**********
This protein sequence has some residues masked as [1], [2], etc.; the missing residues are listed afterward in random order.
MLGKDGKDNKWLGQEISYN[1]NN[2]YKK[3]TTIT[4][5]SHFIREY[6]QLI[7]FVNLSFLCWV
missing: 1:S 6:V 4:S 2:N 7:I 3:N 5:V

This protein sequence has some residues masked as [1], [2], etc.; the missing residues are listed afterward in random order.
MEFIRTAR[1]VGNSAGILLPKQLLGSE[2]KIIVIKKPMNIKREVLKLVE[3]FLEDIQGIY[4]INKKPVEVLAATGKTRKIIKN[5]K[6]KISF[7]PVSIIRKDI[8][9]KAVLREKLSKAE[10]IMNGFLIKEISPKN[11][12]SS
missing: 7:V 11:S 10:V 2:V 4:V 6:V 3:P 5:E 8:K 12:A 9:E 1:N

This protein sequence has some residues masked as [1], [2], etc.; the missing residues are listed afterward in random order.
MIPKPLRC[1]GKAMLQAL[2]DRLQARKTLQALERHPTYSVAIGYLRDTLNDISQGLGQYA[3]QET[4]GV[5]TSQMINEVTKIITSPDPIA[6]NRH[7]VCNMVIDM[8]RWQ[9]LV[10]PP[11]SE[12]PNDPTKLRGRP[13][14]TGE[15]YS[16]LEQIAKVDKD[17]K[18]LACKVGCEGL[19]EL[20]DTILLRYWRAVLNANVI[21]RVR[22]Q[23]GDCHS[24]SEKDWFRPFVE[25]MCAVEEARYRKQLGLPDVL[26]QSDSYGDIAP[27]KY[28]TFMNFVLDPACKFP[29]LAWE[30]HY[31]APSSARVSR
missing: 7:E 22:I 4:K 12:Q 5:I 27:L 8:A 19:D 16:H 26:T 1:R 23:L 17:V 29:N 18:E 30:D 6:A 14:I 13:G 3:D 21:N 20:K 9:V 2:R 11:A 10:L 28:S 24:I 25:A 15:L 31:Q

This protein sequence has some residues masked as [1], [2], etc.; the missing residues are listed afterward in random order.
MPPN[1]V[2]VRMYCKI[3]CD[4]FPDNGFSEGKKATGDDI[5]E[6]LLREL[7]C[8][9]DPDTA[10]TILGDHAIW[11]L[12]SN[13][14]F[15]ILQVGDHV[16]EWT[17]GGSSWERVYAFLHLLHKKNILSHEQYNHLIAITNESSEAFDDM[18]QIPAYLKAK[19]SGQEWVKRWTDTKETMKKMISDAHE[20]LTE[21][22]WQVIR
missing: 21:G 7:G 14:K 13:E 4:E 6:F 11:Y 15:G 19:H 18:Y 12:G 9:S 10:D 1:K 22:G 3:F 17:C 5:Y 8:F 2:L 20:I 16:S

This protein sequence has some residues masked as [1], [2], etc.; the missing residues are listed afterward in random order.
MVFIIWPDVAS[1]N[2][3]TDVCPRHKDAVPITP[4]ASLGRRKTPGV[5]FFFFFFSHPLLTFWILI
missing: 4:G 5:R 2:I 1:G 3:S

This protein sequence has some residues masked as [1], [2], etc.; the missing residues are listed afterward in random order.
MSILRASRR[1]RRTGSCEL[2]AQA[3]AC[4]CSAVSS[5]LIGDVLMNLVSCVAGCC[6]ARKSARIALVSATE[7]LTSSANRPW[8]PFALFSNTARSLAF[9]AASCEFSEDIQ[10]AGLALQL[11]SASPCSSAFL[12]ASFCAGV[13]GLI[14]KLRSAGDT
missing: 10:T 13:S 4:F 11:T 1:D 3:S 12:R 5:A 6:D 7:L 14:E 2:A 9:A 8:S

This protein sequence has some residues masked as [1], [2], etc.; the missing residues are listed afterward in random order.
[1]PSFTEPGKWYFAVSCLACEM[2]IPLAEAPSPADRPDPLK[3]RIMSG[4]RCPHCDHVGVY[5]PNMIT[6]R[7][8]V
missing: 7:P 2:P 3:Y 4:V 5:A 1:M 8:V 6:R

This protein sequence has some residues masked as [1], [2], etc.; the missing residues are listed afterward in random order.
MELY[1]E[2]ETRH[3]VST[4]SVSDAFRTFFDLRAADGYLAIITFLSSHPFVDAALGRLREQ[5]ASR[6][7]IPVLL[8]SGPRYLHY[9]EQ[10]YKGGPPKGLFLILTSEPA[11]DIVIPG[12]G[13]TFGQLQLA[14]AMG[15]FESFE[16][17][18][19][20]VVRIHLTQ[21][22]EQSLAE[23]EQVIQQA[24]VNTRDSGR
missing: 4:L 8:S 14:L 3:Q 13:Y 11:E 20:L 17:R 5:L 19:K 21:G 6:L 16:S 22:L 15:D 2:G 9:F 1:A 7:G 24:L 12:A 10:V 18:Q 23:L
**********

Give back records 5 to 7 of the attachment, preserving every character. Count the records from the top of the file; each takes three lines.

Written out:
This protein sequence has some residues masked as [1], [2], etc.; the missing residues are listed afterward in random order.
MVFIIWPDVAS[1]N[2][3]TDVCPRHKDAVPITP[4]ASLGRRKTPGV[5]FFFFFFSHPLLTFWILI
missing: 4:G 5:R 2:I 1:G 3:S

This protein sequence has some residues masked as [1], [2], etc.; the missing residues are listed afterward in random order.
MSILRASRR[1]RRTGSCEL[2]AQA[3]AC[4]CSAVSS[5]LIGDVLMNLVSCVAGCC[6]ARKSARIALVSATE[7]LTSSANRPW[8]PFALFSNTARSLAF[9]AASCEFSEDIQ[10]AGLALQL[11]SASPCSSAFL[12]ASFCAGV[13]GLI[14]KLRSAGDT
missing: 10:T 13:S 4:F 11:T 1:D 3:S 12:R 5:A 6:D 7:L 14:E 2:A 9:A 8:S

This protein sequence has some residues masked as [1], [2], etc.; the missing residues are listed afterward in random order.
[1]PSFTEPGKWYFAVSCLACEM[2]IPLAEAPSPADRPDPLK[3]RIMSG[4]RCPHCDHVGVY[5]PNMIT[6]R[7][8]V
missing: 7:P 2:P 3:Y 4:V 5:A 1:M 8:V 6:R